(Posted by Gerald Winegrad)
No matter how one scores it, the Chesapeake Bay is still in trouble. We’ve done the easy things. Now, if we want to restore the bay and save our natural heritage, we must do the most difficult tasks. Among these critical elements are the necessity to limit population growth and related sprawl development and prevent the loss of forest land and wetlands.
These essential tasks demand that we change the way we do business as population in the Chesapeake’s watershed continues to grow—and sprawl. The population more than doubled from 8.1 million in 1950 to 17 million now. There are 3.6 million more people since the Bay Program began in 1983. Demographers expect 3 million more by 2030.
We also consume more land per capita. And we harden more land. From 1990 to 2000, the population grew by 8 percent, while impervious surfaces—paving and roofs—grew by 41 percent.
Policies to channel growth into existing towns and cities aren’t working. Instead of growing where schools, transportation, and utilities exist, we are growing into forest and fields. In Maryland, “Smart Growth” is the favored approach and it is failing.
The resultant sprawl and spread of impervious surfaces is bad for the Bay. Storm water runoff flushes pollutants to streams and changes their natural flow. It was the only source of water pollution still increasing. While significant funding to clean up runoff from existing urban areas is needed, we need to stem the poor growth and consumptive land use that leads to choking the bay and ourselves in traffic.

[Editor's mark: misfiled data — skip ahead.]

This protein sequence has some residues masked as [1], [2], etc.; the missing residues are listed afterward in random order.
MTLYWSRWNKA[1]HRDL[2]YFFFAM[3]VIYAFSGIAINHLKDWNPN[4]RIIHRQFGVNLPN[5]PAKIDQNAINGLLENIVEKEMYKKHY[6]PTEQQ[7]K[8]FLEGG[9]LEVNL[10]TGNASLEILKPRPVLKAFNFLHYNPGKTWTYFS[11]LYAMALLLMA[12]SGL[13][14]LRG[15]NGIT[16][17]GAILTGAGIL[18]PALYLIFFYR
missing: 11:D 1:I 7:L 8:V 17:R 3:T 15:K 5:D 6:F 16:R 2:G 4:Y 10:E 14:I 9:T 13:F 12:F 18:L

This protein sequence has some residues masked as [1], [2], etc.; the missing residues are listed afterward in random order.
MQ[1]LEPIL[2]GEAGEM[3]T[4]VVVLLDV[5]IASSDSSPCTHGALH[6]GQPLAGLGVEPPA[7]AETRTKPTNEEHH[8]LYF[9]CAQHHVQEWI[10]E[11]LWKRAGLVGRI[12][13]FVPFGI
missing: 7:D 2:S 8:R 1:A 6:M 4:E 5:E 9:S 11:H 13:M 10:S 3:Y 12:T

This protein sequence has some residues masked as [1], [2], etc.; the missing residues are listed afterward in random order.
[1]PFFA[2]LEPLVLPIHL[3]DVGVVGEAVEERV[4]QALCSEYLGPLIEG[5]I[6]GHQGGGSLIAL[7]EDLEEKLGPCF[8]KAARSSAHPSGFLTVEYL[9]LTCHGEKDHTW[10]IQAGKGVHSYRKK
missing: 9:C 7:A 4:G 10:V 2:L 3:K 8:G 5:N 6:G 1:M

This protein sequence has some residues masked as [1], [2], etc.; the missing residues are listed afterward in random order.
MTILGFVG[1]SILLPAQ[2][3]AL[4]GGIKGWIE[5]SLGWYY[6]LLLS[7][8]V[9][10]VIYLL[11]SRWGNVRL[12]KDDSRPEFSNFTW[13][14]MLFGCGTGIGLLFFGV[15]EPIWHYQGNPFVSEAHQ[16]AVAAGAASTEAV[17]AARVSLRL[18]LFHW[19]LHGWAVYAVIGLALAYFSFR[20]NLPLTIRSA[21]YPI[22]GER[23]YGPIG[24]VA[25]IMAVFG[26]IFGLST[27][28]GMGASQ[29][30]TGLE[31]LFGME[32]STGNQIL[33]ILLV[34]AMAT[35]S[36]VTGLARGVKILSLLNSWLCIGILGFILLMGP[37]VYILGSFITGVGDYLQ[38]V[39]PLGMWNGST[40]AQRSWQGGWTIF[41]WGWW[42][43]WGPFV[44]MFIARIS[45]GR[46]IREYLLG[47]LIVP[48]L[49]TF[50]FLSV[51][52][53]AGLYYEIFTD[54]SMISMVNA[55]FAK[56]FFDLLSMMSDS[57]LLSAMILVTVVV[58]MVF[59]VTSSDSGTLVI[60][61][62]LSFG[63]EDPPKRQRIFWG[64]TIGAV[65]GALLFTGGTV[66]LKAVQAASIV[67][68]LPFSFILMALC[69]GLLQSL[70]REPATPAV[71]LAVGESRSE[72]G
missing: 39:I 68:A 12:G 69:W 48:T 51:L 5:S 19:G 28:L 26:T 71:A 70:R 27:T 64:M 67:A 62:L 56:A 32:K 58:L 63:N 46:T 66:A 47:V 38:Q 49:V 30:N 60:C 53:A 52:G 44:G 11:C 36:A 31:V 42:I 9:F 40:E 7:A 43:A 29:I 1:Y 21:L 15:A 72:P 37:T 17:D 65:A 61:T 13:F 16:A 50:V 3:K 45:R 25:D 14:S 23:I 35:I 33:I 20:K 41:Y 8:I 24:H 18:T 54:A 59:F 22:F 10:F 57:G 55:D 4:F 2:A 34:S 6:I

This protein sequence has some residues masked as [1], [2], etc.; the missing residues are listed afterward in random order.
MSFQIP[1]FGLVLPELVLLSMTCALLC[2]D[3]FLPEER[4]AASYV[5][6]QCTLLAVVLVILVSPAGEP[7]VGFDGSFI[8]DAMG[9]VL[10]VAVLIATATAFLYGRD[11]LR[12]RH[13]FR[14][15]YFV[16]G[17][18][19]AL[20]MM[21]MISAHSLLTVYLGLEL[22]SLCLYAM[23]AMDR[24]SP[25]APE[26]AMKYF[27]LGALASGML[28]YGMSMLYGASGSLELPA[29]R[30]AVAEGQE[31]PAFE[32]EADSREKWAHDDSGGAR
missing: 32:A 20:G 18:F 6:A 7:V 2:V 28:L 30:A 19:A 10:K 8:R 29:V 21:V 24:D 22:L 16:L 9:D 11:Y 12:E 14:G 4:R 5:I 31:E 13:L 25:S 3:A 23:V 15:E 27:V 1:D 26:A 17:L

Let’s examine the Smart Growth. Recent studies document the lack of success with this much-touted program. Defenders of this soft-approach to managing sprawl continue to gloss over the reality: Smart Growth in Maryland has not worked and is a failed approach. By continuing to foster false expectations for a program that has resulted in Dumb Growth, the apologists and those opposed to making real change in the way we develop in Maryland ignore the harsh reality.
The signature element of Smart Growth—withholding of some of the state’s infrastructure dollars from development occurring outside county designated Priority Funding Areas—has been an abject failure. Thirteen years after the enactment of Smart Growth, this non-regulatory approach has had no discernible impact on curbing sprawling development, fostering better land use, or protecting open spaces. Even the Rural Legacy program under Smart Growth has not led to better protection of designated open space areas of fields and forests.
The reality is that over the last few years, every detailed published report—and Maryland Office of Planning’s own data—document that environmentally destructive development patterns in Maryland have either continued at their pre-1987 levels or worsened. In a 2009 study, scholars at the University of Maryland National Center for Smart Growth concluded that “There is no evidence after ten years that [smart-growth laws] have had any effect on development patterns….Overall, the trends in parcels, acres, and size of parcels developed for residential use are not consistent with Priority Funding Area (PFA) objectives.”